That story is a complete mind-fuck, I love it. Some of Egan’s stuff is ridiculously high tech though, you need a degree in quantum mechanics to understand it.

    • iucounu says:

      Kil’n People, by David Brin: You get up in the morning, step into a special chamber, and copy yourself into the body of a sort of high-tech clay golem version of yourself, who has all your memories etc. You then send the golem(s) off to do your job(s). At the end of the day the short-lived, disintegrating golem comes home and you have the option of either ingesting its memories or not. Features a private eye and his golem copy who Knows Too Much – will he fall to bits before he can solve the crime? Fun stuff.

      • OJ says:

        Ahh what a great book! Thanks for reminding me about it as I will dig it out from my library and read it again.

    • Ninja Foodstuff says:

      Spares. My favourite book ever, despite getting made into The Island.

    • pertusaria says:

      Brothers in Arms and Mirror Dance by Lois McMaster Bujold, in the Vorkosigan series, explore the ways clones are seen either as a means to eternal life or as substitute children depending on the culture (and sometimes as espionage tools).

    • Shookster says:

      “Nine Lives” by Ursula K. Le Guin is maybe my all-time favorite clone story. She manages to work themes of self, gender, and sexuality, and even worth/personhood into a story about planetary exploration.

    • thulfram says:

      Gilbert Gosseyn in The World of Null-A by A.E. VanVogt. 1948! There’s never anything new in science fiction.

      Another prediction in VanVogt’s Weapon Shops of Isher that might be coming true: universal weapons via 3D printers.

      Not the same exactly, but this game reminds me of Prinny: Can I Really Be the Hero?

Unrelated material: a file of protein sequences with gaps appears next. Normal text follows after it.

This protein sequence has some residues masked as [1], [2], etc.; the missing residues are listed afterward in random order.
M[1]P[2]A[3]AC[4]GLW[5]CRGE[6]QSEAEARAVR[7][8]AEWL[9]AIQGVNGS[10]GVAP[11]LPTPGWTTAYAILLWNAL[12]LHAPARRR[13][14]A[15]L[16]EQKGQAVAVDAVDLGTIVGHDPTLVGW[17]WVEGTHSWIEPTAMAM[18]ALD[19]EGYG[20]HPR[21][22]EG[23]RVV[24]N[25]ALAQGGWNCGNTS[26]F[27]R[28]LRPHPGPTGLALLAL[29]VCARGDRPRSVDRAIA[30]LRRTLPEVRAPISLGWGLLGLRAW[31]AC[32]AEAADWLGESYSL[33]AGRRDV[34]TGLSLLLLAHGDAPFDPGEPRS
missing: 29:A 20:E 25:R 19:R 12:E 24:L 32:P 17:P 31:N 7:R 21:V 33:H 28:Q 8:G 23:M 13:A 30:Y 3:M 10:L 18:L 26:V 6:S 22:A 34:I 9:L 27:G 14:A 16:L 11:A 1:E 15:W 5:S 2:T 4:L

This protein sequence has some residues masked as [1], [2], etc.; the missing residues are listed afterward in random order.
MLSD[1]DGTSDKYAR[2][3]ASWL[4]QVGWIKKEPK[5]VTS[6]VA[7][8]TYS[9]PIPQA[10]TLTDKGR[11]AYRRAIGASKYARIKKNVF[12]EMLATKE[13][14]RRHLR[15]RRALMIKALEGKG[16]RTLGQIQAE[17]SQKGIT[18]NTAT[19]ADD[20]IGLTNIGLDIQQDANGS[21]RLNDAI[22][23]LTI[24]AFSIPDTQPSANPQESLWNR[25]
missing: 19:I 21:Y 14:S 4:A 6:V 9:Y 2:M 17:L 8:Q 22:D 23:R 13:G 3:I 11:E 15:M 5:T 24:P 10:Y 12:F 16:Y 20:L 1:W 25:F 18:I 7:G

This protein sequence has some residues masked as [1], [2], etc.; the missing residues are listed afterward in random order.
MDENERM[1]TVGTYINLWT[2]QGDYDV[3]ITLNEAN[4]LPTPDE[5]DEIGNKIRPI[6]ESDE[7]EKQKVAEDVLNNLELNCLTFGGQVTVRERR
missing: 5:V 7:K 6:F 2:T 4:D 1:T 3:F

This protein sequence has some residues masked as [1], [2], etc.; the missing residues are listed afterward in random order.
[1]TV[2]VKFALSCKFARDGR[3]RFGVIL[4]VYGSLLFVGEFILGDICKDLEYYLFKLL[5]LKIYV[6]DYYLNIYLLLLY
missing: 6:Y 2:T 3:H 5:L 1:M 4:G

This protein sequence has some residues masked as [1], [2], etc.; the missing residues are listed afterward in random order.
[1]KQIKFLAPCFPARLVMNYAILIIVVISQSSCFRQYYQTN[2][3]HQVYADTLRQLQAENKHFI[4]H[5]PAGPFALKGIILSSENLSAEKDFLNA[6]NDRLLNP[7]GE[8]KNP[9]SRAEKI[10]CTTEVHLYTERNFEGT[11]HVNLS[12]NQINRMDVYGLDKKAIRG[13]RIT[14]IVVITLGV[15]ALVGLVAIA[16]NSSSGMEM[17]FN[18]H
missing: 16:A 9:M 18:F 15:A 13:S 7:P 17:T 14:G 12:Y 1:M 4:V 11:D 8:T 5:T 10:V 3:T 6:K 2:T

4. nebnebben says:

    This seems a must buy to me. I’m surprised you didn’t really mention the outstandingly beautiful clay graphics style, the atmosphere also looks pitch perfect.

    • philbot says:

      I too, thought it was a bit strange that he made little mention of this. TotalBiscuit made a video and nearly wet himself at how it looked- The Audio is great too.

    • Fluka says:

      Damn, yeah, the whole package here looks pretty awesome.

  5. Bloodyhell says:

    For < $12 this game is a steal.

  6. Sgt.Knumskull says:

    probably nobody will ready it anymore or even take notice: the game is about an -veryveryvery- old poblem in philosophy. to be somewhat more precise: 100 A.D. old. The stations name is theseus –> ship of theseus paradoxon. its an paradxon about identiy of things. the info consoles (at least one) mention a dr. chalmers (–>david chalmers) and a dr. dennett (–>daniel dennett) having an argument over a banal ethical question, which ‘would’ araise, if we (society, humanity) would ever take a stand in this whole argument from the philosophy of mind. both are alive phiosophers in the “philosophy of mind” and both having a position in this field and also a diametricall opposed view on the topic. the question is: what is the phenomenal? is it physical or is it something not-physiacal and a domain for itself? and if so how -if they do anyway- do the interact? it is a game about this views…. somehow. the stones with their crude “thoughts” exemplify the matter. although a little bit kitsch. if all clones are an exac copy of you, then what it is, that makes your identity; what is it, that carries YOUR identiy? played the game for 2 hours. so i dont know that it tries to say further more,

    • Sgt.Knumskull says:

      the female character around you chatters in one radio massage the position of dennett if ive heard right. but the interferences were to well positioned…so i might confuse it with chalmers position